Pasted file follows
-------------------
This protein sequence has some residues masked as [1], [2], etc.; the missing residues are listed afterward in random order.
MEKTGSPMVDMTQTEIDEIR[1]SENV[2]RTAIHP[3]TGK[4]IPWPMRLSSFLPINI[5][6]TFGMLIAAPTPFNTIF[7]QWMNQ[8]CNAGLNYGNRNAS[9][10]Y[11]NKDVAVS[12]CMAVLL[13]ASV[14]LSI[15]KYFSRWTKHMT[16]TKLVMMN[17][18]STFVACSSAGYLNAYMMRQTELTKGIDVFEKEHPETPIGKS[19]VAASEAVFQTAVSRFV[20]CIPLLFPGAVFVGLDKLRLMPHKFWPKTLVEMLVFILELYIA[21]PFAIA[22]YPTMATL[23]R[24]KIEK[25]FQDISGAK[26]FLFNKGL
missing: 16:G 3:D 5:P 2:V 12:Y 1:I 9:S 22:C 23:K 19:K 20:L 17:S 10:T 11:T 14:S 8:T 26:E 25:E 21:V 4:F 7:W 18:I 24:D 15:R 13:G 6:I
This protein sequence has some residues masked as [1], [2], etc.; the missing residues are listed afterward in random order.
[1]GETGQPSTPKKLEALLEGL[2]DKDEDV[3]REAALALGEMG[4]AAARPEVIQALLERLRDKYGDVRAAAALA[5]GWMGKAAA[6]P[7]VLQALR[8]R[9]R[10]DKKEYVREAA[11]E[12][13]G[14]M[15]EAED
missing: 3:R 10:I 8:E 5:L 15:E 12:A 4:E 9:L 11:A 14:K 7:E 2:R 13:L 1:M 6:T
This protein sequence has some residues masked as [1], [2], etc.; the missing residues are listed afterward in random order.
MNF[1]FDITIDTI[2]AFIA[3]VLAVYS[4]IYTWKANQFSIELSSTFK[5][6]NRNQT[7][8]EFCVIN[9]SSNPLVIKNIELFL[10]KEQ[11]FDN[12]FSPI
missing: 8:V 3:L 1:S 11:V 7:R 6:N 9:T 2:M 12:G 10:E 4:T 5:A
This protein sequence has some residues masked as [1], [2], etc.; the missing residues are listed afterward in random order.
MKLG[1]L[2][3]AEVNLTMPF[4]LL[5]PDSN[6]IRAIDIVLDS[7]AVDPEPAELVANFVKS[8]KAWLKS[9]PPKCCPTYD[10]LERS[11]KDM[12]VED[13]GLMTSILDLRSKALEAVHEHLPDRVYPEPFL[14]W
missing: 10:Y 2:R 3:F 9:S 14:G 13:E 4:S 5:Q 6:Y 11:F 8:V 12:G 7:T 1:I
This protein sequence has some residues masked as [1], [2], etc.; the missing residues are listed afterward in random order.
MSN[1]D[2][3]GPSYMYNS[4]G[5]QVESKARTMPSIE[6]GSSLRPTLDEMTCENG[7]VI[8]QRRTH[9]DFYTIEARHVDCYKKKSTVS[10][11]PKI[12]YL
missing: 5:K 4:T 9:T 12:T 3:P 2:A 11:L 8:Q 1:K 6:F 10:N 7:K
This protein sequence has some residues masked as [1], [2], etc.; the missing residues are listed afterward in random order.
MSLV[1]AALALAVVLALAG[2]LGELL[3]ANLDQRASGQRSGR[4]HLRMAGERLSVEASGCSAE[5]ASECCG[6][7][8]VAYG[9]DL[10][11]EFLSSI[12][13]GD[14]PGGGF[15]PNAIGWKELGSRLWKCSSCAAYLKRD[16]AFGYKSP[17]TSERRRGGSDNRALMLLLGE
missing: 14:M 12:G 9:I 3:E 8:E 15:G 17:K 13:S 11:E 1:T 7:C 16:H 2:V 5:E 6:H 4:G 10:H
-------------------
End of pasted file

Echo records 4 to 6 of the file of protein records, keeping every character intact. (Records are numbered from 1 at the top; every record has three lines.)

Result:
This protein sequence has some residues masked as [1], [2], etc.; the missing residues are listed afterward in random order.
MKLG[1]L[2][3]AEVNLTMPF[4]LL[5]PDSN[6]IRAIDIVLDS[7]AVDPEPAELVANFVKS[8]KAWLKS[9]PPKCCPTYD[10]LERS[11]KDM[12]VED[13]GLMTSILDLRSKALEAVHEHLPDRVYPEPFL[14]W
missing: 10:Y 2:R 3:F 9:S 14:G 13:E 4:S 5:Q 6:Y 11:F 8:V 12:G 7:T 1:I
This protein sequence has some residues masked as [1], [2], etc.; the missing residues are listed afterward in random order.
MSN[1]D[2][3]GPSYMYNS[4]G[5]QVESKARTMPSIE[6]GSSLRPTLDEMTCENG[7]VI[8]QRRTH[9]DFYTIEARHVDCYKKKSTVS[10][11]PKI[12]YL
missing: 5:K 4:T 9:T 12:T 3:P 2:A 11:L 8:Q 1:K 6:F 10:N 7:K
This protein sequence has some residues masked as [1], [2], etc.; the missing residues are listed afterward in random order.
MSLV[1]AALALAVVLALAG[2]LGELL[3]ANLDQRASGQRSGR[4]HLRMAGERLSVEASGCSAE[5]ASECCG[6][7][8]VAYG[9]DL[10][11]EFLSSI[12][13]GD[14]PGGGF[15]PNAIGWKELGSRLWKCSSCAAYLKRD[16]AFGYKSP[17]TSERRRGGSDNRALMLLLGE
missing: 14:M 12:G 9:I 3:E 8:E 15:G 17:K 13:S 11:E 1:T 7:C 16:H 2:V 5:E 6:H 4:G 10:H